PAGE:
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View Diary: Tesla repays government loan, Republicans sniff (197 comments)

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  •  Hopefully, rising tide lifts all boats. We'll know (1+ / 0-)
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    soon enough whether this indeed pans out. The Leafs are certainly out there for people to buy. And as I you know, I've written quite a bit about the perception gap.

    Because of this gap, while you are right that a true 100-120 mile range should be good enough for every 2-car urban/suburban to switch one of its cars to pure EV, I have a feeling that in the next 4-5 years or so it will take around 150 miles range to defeat the psychological barrier.

    Personally I am crossing my fingers for Leaf (or any other 5-seater) to crack 100-miles-with-AC by summer 2014, when we return our current Leaf lease :)

    Regarding Tesla's ability to make a more affordable car,  you're glossing over several points:

    1. The current price of the S is not $90k, but $60-70k

    2. The right purchase model for the EV is lease anyway, not paying the cash price. Any EV packaged into a lease with a reasonable (or subsidy-offset) down payment plus a monthly payment that is largely offset by gas savings, is by definition affordable regardless of the sticker price. This too is a perception issue - for some reason EVs still market themselves via the full price rather than via payments as many gas cars do ("Zero Down!" etc.).

    3. Into the current Tesla costs are factored in a ton of R&D overhead. The proportion of that from the next models will be smaller, so they can charge less. Also, cloning a "copy exactly" 2nd and larger factory will bring down costs even more.

    4. They can probably build a smaller 150-200 mile range "skateboard" base, that will be cheaper to begin with. Not sure whether they'll want to - but they can.

    •  That depends on the range you want. The base (1+ / 0-)
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      85kwh is 80k before tax credits.  The 60kwh is 70k.

      The Leaf is 28.  The E500 and I are roughly the same.  

      It's pretty obviously easier to add 25% more range for 7k  than to come down 35k in price if the goal is a 35 thousand dollar car.

      It's going to be easier for the big guys to add a few hundred pounds of batteries than for Tesla to slash their price by 50%, even if Tesla makes a move to a lower range and trim package.

      To really dominate the overall auto market, of course, we're going to have to see prices get down into the sub 20k range.

      Leases are fools bets.  Manufacturers push them because they're a BAD deal for the consumer, not a good one.  Corporations are not your friends.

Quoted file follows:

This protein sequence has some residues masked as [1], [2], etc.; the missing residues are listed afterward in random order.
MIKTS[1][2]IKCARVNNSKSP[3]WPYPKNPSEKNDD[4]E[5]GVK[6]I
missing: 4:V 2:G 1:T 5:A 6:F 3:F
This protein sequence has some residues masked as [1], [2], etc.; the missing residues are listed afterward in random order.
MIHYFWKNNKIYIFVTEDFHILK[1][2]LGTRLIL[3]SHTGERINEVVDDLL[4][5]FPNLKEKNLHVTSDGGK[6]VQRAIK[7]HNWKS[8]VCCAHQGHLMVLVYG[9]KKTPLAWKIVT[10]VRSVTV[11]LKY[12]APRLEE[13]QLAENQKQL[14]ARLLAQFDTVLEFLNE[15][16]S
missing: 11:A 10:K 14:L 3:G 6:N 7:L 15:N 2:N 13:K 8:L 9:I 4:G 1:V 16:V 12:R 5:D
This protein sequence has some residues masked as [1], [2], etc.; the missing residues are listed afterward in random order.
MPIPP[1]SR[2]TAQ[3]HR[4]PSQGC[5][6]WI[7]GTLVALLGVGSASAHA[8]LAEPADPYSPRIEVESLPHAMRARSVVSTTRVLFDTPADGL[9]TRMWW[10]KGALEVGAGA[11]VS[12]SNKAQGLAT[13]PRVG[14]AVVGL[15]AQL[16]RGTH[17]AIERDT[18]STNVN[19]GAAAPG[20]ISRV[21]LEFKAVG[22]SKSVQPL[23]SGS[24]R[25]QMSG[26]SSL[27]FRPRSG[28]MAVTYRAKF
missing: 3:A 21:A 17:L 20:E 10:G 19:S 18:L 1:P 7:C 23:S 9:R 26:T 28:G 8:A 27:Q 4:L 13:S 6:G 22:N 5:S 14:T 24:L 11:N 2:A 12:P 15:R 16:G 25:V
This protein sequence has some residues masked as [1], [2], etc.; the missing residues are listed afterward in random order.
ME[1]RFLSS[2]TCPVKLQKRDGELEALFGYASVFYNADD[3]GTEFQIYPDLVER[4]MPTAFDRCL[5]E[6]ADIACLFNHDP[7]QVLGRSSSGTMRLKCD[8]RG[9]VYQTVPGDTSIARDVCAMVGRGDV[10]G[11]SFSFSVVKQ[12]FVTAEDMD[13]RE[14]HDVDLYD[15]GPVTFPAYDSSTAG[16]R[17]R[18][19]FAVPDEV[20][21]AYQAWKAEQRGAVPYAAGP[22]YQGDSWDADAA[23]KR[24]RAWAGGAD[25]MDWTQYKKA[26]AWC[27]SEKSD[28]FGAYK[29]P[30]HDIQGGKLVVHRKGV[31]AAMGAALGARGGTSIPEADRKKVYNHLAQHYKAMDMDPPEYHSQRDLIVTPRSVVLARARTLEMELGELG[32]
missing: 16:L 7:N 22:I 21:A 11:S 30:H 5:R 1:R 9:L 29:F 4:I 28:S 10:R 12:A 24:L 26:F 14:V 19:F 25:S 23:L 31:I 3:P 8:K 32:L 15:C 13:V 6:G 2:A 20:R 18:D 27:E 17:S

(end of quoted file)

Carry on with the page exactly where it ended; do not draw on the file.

When you buy a vehicle, it doesn't matter how long it takes you to use up its useful life.  There are no yearly mileage limits.  Whatever happens, you've paid a price for a certain amount of travel.

      For a lease to "pay for itself", you'd have to be burning at least that much gas.  

      A gas bill is flexible (it disappears if they get laid off) and a lease isn't.
      When you lease, you're getting screwed if you go much over or under the yearly mileage allowance.  

      "The thing about smart motherfuckers is that they sound like crazy motherfuckers to dumb motherfuckers." Robert Kirkman

      by JesseCW on Fri May 24, 2013 at 11:58:38 AM PDT

      [ Parent ]

      •  Strongly disagree about EV leases. (1+ / 0-)
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        The Leaf lease is right now at 0%, and is a partial (lease-back) deal. That is, the company is obliged to take the car back from you after 2 or 3.5 years (depending on the lease). We don't know yet whether they'll try to "fine" lease returns for inflated damages - but given that they're still trying to make the Leaf user-friendly, I don't see that happening.

        Our payment is $99/month, limited to 12k miles/year. If you drive say 10k miles even less, you will offset the payment easily in gas cost, vs. any reference gas car.
        The longer $199/month lease is, I think, limited to 15k miles/year. That's a lot of mileage for a car that cannot really go on road trips. It might not be completely offset, but at the very least you can get pretty close to that.

        It's not a question of corporations being our friends - they are not - but of a win-win situation.

        The company wants to get over the buyer's fear of a new tech. The buyer, OTOH, even if we believe in EVs (and I do as much as one should "believe" tech, that is) - actually, because we believe in EVs, we know the tech will improve almost every model year.

        Which means, among other things, that the resale value of a used Leaf will precipitously fall. The 2011 Leafs are already selling around $15-17k from private sellers. Do the math yourself. If the Leaf indeed adds another 25% to its range soon as you write, then it will be that much harder to get rid of for anything more than peanuts.

        So why dig yourself into a technology and money hole by buying outright? Change a model every 2-3 years, until the tech improvement ramp stabilizes.

        And no, it's not easy to add 25% more range quickly. It took Nissan 2 years to add 15%. It's not just a matter of "adding a few hundred pounds of battery".
        Tesla's technology is proprietary, they cannot just take it and copy (well, they can buy one and reverse-engineer it; probably already doing that :). But still, they have to solve the range-increase problem themselves, on their own model.

        Well, enough armchair-QBing for today. Obviously we are both EV fans, let all good EVs win. Buy, lease, do what suits you. Have a great weekend.

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